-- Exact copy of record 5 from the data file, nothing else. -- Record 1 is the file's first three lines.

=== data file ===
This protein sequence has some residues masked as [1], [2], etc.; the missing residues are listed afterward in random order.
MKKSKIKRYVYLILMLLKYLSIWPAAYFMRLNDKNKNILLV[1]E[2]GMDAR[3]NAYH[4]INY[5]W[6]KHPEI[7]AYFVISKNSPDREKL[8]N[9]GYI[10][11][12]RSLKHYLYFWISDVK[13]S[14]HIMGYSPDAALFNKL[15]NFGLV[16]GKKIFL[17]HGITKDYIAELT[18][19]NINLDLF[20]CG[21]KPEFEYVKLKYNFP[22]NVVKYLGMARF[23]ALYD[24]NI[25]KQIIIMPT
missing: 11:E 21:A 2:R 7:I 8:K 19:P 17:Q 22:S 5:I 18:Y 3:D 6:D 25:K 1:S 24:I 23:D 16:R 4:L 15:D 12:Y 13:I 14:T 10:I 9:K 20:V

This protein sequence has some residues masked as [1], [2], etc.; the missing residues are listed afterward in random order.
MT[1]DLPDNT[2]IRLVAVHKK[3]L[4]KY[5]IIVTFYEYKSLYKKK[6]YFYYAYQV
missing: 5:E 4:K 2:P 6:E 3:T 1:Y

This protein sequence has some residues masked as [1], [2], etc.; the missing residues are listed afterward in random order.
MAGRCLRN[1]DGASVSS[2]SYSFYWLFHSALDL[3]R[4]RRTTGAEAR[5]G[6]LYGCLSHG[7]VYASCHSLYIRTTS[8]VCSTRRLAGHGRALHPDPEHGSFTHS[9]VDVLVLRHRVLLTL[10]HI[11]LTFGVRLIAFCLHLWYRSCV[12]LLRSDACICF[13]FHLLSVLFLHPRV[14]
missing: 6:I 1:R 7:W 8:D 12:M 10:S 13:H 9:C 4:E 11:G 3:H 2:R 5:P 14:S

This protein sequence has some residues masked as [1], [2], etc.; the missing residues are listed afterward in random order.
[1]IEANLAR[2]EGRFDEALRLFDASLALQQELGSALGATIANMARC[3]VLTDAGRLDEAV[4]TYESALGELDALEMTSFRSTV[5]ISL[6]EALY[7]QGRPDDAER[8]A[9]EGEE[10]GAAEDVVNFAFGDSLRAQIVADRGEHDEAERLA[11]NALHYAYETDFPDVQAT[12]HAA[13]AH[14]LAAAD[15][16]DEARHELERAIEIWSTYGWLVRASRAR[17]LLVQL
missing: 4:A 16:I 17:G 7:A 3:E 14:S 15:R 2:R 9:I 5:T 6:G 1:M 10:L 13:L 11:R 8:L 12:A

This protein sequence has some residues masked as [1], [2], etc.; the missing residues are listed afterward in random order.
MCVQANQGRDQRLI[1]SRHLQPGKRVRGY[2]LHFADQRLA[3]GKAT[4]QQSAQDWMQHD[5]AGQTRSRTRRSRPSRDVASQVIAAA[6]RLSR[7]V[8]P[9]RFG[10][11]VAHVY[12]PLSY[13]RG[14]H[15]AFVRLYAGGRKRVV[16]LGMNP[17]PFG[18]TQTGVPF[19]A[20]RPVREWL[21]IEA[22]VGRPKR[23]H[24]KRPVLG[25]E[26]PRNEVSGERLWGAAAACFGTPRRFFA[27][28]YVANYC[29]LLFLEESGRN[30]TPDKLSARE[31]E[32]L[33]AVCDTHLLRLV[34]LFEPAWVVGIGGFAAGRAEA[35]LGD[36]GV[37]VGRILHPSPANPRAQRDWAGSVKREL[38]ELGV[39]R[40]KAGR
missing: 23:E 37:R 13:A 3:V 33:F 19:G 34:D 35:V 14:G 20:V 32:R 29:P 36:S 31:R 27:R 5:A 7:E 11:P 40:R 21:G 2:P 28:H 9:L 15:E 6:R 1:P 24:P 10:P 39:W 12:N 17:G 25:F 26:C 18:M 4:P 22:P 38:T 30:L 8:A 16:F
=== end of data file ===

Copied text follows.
This protein sequence has some residues masked as [1], [2], etc.; the missing residues are listed afterward in random order.
MCVQANQGRDQRLI[1]SRHLQPGKRVRGY[2]LHFADQRLA[3]GKAT[4]QQSAQDWMQHD[5]AGQTRSRTRRSRPSRDVASQVIAAA[6]RLSR[7]V[8]P[9]RFG[10][11]VAHVY[12]PLSY[13]RG[14]H[15]AFVRLYAGGRKRVV[16]LGMNP[17]PFG[18]TQTGVPF[19]A[20]RPVREWL[21]IEA[22]VGRPKR[23]H[24]KRPVLG[25]E[26]PRNEVSGERLWGAAAACFGTPRRFFA[27][28]YVANYC[29]LLFLEESGRN[30]TPDKLSARE[31]E[32]L[33]AVCDTHLLRLV[34]LFEPAWVVGIGGFAAGRAEA[35]LGD[36]GV[37]VGRILHPSPANPRAQRDWAGSVKREL[38]ELGV[39]R[40]KAGR
missing: 23:E 37:R 13:A 3:V 33:F 19:G 34:D 35:V 14:G 20:V 32:R 29:P 36:S 31:R 27:R 5:A 7:E 11:P 40:R 21:G 2:P 28:H 9:L 15:E 6:R 1:P 24:P 10:P 39:W 12:N 17:G 25:F 26:C 18:M 4:P 22:P 38:T 30:L 8:A 16:F